“I wanted the book to be this clear through-line of mothers and daughters and mothers as daughters,” she said. And it is, but it’s more: a thoughtful history of herself, her mother and her grandmother, but also a carefully wrought, emotionally disorienting exploration of the faults of memory. The women remember the same events as occurring with wild differences; in one sequence too stunning and surreal to spoil, concerning Françoise Mouly’s youthful attempt to make a lemon pie, the difference between her memories and those of her mother seems like it sprang straight from the mind of Gabriel Garcia Márquez. More insidiously, Spiegelman notes the ways in which their memories of everyday, passing things differ: who sang what song to their mother, the symptoms of an illness. By the time she’s done it’s become hard, as a reader, to trust any element of your story or your past.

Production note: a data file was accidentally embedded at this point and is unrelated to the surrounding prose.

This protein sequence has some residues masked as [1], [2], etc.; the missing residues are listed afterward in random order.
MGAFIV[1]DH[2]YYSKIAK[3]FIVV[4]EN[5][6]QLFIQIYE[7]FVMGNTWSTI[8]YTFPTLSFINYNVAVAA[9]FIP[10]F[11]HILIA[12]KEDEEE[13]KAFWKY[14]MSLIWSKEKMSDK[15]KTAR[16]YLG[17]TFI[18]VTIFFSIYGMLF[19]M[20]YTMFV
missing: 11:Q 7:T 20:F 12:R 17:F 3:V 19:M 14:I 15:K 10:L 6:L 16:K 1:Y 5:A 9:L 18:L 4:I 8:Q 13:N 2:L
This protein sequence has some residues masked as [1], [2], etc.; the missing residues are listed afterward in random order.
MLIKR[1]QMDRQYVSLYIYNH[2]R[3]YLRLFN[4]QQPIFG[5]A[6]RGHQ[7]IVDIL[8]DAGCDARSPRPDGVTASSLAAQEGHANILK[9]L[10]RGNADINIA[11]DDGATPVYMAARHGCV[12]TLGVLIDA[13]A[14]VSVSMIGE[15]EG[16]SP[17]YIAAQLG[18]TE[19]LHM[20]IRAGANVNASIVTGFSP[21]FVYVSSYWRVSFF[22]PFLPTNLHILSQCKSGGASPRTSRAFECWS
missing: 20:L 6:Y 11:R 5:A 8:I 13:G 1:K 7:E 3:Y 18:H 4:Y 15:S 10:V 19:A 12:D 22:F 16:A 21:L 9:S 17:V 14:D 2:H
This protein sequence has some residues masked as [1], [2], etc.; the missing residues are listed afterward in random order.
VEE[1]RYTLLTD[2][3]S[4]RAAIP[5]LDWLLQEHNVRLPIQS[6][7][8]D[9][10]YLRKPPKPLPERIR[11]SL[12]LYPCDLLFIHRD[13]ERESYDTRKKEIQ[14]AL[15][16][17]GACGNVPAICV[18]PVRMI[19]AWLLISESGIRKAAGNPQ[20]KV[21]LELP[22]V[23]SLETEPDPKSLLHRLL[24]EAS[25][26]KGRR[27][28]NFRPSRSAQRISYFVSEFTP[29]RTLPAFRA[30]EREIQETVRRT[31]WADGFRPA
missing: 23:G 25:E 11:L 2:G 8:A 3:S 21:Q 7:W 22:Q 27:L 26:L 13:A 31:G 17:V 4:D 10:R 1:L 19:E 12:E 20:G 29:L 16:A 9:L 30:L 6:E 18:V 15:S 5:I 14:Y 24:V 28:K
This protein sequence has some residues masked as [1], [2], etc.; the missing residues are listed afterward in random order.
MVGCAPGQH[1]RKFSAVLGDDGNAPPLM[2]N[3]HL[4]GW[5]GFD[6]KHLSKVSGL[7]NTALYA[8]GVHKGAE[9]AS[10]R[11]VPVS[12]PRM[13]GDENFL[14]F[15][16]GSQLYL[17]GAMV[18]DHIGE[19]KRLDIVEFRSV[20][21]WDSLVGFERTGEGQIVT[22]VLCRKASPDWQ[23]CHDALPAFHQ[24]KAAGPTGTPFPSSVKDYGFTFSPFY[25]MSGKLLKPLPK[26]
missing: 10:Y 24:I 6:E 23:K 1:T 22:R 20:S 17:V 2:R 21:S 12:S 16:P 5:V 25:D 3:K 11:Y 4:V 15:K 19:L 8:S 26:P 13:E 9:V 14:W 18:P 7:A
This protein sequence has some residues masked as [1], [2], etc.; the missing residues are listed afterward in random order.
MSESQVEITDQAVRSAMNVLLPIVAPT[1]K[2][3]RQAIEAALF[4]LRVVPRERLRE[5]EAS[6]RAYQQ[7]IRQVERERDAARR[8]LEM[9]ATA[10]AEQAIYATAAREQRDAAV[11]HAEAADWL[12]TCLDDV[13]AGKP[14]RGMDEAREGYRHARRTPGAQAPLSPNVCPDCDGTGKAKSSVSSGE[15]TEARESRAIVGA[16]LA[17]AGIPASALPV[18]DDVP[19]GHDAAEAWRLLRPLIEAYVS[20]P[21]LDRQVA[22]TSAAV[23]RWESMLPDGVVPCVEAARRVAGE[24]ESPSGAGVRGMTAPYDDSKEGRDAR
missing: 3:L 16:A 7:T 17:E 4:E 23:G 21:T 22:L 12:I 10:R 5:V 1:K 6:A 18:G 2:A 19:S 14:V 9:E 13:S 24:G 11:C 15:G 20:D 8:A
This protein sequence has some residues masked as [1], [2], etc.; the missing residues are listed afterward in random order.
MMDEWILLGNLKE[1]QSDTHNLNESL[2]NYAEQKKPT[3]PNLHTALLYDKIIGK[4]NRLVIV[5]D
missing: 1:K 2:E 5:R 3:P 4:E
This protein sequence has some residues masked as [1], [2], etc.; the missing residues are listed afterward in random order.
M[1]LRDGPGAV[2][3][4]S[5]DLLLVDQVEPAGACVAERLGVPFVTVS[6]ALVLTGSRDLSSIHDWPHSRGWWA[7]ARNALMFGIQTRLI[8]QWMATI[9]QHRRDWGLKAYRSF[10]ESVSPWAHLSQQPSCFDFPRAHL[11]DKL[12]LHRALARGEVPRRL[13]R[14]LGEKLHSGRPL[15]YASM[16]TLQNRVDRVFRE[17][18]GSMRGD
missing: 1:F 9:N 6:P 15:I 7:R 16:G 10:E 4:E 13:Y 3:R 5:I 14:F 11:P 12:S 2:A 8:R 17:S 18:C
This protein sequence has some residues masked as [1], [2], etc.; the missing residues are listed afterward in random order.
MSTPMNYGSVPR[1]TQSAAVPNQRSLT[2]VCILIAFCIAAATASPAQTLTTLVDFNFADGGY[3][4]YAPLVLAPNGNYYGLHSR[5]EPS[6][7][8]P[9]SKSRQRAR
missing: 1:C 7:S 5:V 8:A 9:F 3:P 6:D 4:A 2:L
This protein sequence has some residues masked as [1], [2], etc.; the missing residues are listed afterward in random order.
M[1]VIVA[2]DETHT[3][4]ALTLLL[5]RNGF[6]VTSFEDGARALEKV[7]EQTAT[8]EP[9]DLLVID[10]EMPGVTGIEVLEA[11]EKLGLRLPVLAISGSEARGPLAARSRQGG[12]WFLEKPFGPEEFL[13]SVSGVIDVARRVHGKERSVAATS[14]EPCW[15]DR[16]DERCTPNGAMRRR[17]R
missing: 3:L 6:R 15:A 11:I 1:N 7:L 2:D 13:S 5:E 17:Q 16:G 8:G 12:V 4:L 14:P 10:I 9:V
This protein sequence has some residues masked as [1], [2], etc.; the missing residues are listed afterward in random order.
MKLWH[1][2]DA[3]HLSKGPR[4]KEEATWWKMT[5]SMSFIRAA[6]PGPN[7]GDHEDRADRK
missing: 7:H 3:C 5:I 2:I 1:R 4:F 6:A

It seems like taking a dive that deep into the loopholes of consciousness might be enough to drive someone insane. For Spiegelman, though, writing the book made her understand that the malleability of memory might seem like a fault, but can also be an opportunity.
“Before writing this book I felt like I constantly needed to defend the frontiers and the territory of my own past, within my family and within my relationship with my mother,” she said. “Every time we talked, if we did touch on those years, I felt like I would disappear if I didn’t find a way to convince her that I had these memories. Now that I’ve gotten it down on paper, it actually doesn’t make my version feel more real than hers, it makes it so that I feel confident enough that my version exists, that I can actually listen to her version of things.
“I think what I learned while writing it is that none of us are storybook creatures but everybody’s a creature with a story. That is, for me, the ability to have my mom not be a fairy and yet be more than that, and be even more powerful.”